Christmas Fatigue

The holiday season can be difficult as this is the time where financial difficulties are highlighted, the loss of loved-ones causes grief, added stress of family travel may cause unpleasant feelings, and trying to decorate the house all create a rapidly growing to-do list that potentially turns such a festive activity into a daunting task. It’s important to take time for mental health as well (oh great, another thing to add to my to-do list).
Holiday burn-out is so real, and I’m here to tell you that it doesn’t have to happen. It’s okay to say no to the PTO mom begging you to sign up to be a server at the soup kitchen two days before Christmas. It’s also okay to not buy your child that brand-new-whatever that they want so badly but would break your bank. You’re not a bad parent for not donating time you don’t have, time that takes away from your own family, or because you can’t afford the latest trend your kid will use for a week and then get sick of. You’re a good parent, and your fear of saying no won’t make or break that. Say no a hundred times, you’ll still be a good parent. Say yes a hundred times, you’re still a good parent, just a very tired, very burned-out parent.

Going home for the holidays is supposed to be a joyous event, but for some, there isn’t a family to go home to. Then for some, the family they’d be going home to isn’t a healthy one. If you live out of town from your family, or if you’re a college student staying in the dorms, it’s okay not to go home if home isn’t a happy place. It’s perfectly okay to say no to Aunt Mary who is just going to bash your sexuality all throughout the main course, it’s okay not to spend time with your cousins who are all doctors while you’re still a liberal arts major figuring it out or a barista content with your life. By no means are you required to put yourself in an unhealthy position. Feel free to see if some of your other friends are feeling the same way, and potentially have a holiday meal with them. Consider all options for your own happiness, even if it means sticking it out yourself. Sometimes allowing yourself to take a break, and focusing on being healthy is better than putting yourself in a toxic environment. It’s perfectly acceptable to give yourself permission to do what’s in your best interest. Family is family, sure, but that doesn’t override your right to a healthy and happy holiday season.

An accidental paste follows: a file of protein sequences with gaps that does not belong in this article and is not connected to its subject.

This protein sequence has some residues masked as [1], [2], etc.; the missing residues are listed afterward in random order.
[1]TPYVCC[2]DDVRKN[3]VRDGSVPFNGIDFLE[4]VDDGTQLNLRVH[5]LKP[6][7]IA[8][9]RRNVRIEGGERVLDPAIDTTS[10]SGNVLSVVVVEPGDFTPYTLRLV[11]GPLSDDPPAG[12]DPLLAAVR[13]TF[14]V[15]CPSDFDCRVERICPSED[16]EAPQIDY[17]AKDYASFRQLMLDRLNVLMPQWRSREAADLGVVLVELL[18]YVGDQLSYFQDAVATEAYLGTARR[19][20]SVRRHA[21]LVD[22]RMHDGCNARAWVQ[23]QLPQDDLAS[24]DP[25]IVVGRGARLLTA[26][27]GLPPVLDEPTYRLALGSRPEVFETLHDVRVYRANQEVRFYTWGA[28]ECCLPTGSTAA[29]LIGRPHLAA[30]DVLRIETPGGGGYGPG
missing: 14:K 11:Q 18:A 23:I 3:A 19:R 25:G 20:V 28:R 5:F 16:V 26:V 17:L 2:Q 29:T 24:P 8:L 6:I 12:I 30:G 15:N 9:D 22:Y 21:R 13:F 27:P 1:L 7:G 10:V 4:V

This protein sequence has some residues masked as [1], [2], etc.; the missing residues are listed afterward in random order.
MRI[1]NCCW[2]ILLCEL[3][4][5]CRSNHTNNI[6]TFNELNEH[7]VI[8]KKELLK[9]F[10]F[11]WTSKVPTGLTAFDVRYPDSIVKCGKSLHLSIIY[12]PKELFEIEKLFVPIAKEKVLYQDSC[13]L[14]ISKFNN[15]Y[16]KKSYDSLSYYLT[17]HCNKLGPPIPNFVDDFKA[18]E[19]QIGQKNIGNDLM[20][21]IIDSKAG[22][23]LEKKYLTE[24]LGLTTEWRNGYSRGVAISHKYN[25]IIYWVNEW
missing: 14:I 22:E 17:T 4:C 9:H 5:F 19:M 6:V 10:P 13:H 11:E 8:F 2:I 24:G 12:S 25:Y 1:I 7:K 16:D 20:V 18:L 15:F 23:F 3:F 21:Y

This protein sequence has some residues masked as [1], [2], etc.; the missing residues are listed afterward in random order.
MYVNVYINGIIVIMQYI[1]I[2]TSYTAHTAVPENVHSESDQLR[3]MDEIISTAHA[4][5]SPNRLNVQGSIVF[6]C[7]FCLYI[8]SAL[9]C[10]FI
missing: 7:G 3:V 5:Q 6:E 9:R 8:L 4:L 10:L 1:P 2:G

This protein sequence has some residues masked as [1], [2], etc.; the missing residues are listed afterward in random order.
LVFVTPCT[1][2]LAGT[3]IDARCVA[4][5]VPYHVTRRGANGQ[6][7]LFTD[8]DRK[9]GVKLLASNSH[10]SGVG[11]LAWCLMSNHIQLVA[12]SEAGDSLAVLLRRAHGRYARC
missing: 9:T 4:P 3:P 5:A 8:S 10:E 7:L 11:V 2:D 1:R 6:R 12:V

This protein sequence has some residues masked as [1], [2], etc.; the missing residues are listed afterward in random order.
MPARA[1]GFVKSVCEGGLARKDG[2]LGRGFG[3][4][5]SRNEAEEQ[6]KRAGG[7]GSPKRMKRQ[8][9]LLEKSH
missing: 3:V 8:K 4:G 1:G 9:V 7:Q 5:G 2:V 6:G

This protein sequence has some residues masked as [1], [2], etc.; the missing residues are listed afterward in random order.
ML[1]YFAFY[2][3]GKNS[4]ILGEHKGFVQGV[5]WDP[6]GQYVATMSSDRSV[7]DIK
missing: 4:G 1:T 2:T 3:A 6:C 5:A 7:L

Far too often the feeling of holiday cheer is magnified and transformed into guilt. Such guilt may even make us feel like we aren’t good enough, which is just simply not true. We are good enough. We help others all year, we take care of our kids, try hard in school, earn our wages, and none of that should be valued less due to Santa being in town. You shouldn’t have to feel guilty that you can’t afford expensive presents due to the fact your ticket home took all of your savings. You also shouldn’t feel guilty if you choose to limit your time with your family to only the meal because you can’t bare the criticism.
We don’t all have perfect families, and many times the holiday season can be more stressful than it’s worth. The holidays can also be a lonely and sad time for many. Be sure to check in on your loved ones, make sure they’re okay, not just physically but mentally as well. At times, the best gift you can give, is a conversation.
So allow your daughter to bring her girlfriend to Christmas and tell Aunt Mary to take a hike. A relationship with family is more important than opinions on who your child is dating (let’s face it, no one is good enough for your baby). So don’t volunteer at the soup kitchen two days before Christmas if it’s going to add more stress making the holiday less enjoyable (but do find another time for volunteering after the holidays are over). Teach your children to be grateful for what they have and that presents aren’t important (or just blame Santa for forgetting to bring that new-whatever).
However you handle the holidays, try to do it in a way that won’t leave you wishing they were over. Remember the magic of the holidays, and how cool it can be to sit down with grandpa and listen to the stories he’s got to tell. Give yourself permission to enjoy Christmas and New Year’s and spend time with family (if that makes you happy), because that’s what Christmas is supposed to be about. We always say that Christmas isn’t about the presents, it’s about family and friends, and if that’s really true, then those stressors you’re feeling should be second string. There is no wrong or right answer to how you choose to partake in the holiday season. With that being said, I invite you to spend the holidays in a way that’s most healthy for you; physically and mentally.

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